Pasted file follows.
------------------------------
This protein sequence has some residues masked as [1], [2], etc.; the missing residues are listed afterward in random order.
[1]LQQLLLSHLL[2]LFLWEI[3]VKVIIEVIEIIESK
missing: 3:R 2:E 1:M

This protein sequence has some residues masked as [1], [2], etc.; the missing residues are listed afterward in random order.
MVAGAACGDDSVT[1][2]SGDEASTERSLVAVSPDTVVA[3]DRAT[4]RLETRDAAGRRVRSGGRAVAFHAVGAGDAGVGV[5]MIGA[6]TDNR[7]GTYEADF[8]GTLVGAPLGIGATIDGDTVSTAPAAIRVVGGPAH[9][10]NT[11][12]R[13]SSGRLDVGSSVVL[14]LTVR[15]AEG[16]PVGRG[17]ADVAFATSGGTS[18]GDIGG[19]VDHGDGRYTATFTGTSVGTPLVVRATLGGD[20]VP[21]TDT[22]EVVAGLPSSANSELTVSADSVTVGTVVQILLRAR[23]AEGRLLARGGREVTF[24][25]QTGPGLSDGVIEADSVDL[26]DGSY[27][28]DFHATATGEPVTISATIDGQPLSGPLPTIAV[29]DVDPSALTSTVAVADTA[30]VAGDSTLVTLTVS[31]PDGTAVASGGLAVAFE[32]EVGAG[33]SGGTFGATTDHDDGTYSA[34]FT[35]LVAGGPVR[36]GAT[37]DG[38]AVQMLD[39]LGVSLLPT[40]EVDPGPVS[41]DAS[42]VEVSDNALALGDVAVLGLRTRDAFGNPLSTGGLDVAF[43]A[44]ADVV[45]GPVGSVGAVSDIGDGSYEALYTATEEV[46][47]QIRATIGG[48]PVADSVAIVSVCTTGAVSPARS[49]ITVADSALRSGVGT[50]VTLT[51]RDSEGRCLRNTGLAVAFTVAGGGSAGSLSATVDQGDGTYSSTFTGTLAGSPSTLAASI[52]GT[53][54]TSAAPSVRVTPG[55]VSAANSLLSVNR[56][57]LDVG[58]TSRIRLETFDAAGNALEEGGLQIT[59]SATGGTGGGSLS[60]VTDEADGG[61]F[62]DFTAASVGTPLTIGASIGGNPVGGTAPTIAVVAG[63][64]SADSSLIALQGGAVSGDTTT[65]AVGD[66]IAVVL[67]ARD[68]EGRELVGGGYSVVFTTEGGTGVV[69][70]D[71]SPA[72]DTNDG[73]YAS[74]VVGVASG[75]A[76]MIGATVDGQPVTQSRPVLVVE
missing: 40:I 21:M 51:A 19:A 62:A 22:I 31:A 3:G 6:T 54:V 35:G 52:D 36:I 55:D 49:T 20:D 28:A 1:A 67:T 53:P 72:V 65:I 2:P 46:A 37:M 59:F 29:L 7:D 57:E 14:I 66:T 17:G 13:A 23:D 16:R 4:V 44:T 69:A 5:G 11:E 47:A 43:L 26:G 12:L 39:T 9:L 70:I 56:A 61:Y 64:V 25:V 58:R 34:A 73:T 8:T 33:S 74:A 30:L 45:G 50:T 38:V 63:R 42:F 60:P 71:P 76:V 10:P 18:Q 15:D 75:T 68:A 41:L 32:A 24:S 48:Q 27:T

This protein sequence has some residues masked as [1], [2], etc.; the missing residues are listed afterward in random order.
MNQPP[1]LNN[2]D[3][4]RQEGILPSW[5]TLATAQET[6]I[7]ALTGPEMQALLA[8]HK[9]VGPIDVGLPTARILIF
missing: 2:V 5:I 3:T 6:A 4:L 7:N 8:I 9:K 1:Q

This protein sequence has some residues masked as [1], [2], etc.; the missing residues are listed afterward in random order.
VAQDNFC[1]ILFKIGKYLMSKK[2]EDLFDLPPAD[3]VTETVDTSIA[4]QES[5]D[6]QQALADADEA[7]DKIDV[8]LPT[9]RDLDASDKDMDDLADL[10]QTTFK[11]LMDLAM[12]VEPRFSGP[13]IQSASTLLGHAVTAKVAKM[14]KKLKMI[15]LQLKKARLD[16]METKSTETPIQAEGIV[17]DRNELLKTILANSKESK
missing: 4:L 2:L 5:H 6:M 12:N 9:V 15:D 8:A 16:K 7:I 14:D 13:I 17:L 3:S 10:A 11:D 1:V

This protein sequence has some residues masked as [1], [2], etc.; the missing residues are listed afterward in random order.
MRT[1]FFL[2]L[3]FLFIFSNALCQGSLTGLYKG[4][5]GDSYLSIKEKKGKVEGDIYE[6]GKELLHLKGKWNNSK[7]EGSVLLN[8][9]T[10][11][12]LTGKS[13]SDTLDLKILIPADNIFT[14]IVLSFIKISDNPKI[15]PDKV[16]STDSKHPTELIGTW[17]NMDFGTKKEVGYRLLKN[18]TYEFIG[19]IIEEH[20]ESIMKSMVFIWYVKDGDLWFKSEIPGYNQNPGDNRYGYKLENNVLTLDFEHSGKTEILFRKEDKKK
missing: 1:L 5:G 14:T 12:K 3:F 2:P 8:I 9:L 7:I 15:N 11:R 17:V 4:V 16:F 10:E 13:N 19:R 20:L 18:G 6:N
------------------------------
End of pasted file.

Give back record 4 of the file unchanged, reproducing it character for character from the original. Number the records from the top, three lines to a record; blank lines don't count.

This protein sequence has some residues masked as [1], [2], etc.; the missing residues are listed afterward in random order.
VAQDNFC[1]ILFKIGKYLMSKK[2]EDLFDLPPAD[3]VTETVDTSIA[4]QES[5]D[6]QQALADADEA[7]DKIDV[8]LPT[9]RDLDASDKDMDDLADL[10]QTTFK[11]LMDLAM[12]VEPRFSGP[13]IQSASTLLGHAVTAKVAKM[14]KKLKMI[15]LQLKKARLD[16]METKSTETPIQAEGIV[17]DRNELLKTILANSKESK
missing: 4:L 2:L 5:H 6:M 12:N 9:V 15:D 8:A 16:K 7:I 14:D 13:I 17:L 3:S 10:A 11:D 1:V